In the modern era, the (Romantic) emphasis on individuality/novelty ironically resulted in ‘schools’ of similarity. Much modern art looks like repetitive culs de sac. “Confessionalism” crowded 20th-century poetry. Levin writes about and in the voice of Hesse, and while the poems are confessional in form/content, they are not Levin’s confessions per se. They make you wonder where she is or isn’t in the words. They are familiar modern lyrics, without meter, with emphasis on ellipsis and oblique comprehension. Modern poets often chose consciously or not to assert/write poetry like mathematics, as a foreign language that only initiates/adepts can speak, possibly to make readers learn to think in poetry as a unique point of view reality. “So much depends upon/a red wheelbarrow…rain” could be modern poetry’s E = mc2.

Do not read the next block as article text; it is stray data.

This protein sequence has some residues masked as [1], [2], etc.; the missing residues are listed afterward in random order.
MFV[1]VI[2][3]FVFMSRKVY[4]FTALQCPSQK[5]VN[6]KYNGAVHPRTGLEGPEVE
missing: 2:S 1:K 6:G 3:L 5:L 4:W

Harriet Levin’s MY OCEANOGRAPHY is a voyage to surprising depths. You are called upon to think about 1) the artwork that shares the titles of many poems; 2) the biography of the artist, especially the crisis in her marriage; 3) the language/knowledge in each poem; 4) the motives/presence/absence of the poet; and 5) your own reactions to the vivid metaphors and events of each poem … maybe more, but that’s more than enough. Most of all, the hybrid tension of Romantic self-absorption (by the artist) and Classical self-effacement (by the poet) compels reflection. It’s a mirror of the artist, of the poet, and you.—L. Shapley Bassen

Advertisements

Leave a Reply

Fill in your details below or click an icon to log in:

WordPress.com Logo

You are commenting using your WordPress.com account. Log Out /  Change )

Google+ photo

You are commenting using your Google+ account. Log Out /  Change )

Twitter picture

You are commenting using your Twitter account. Log Out /  Change )

Facebook photo

You are commenting using your Facebook account. Log Out /  Change )

Connecting to %s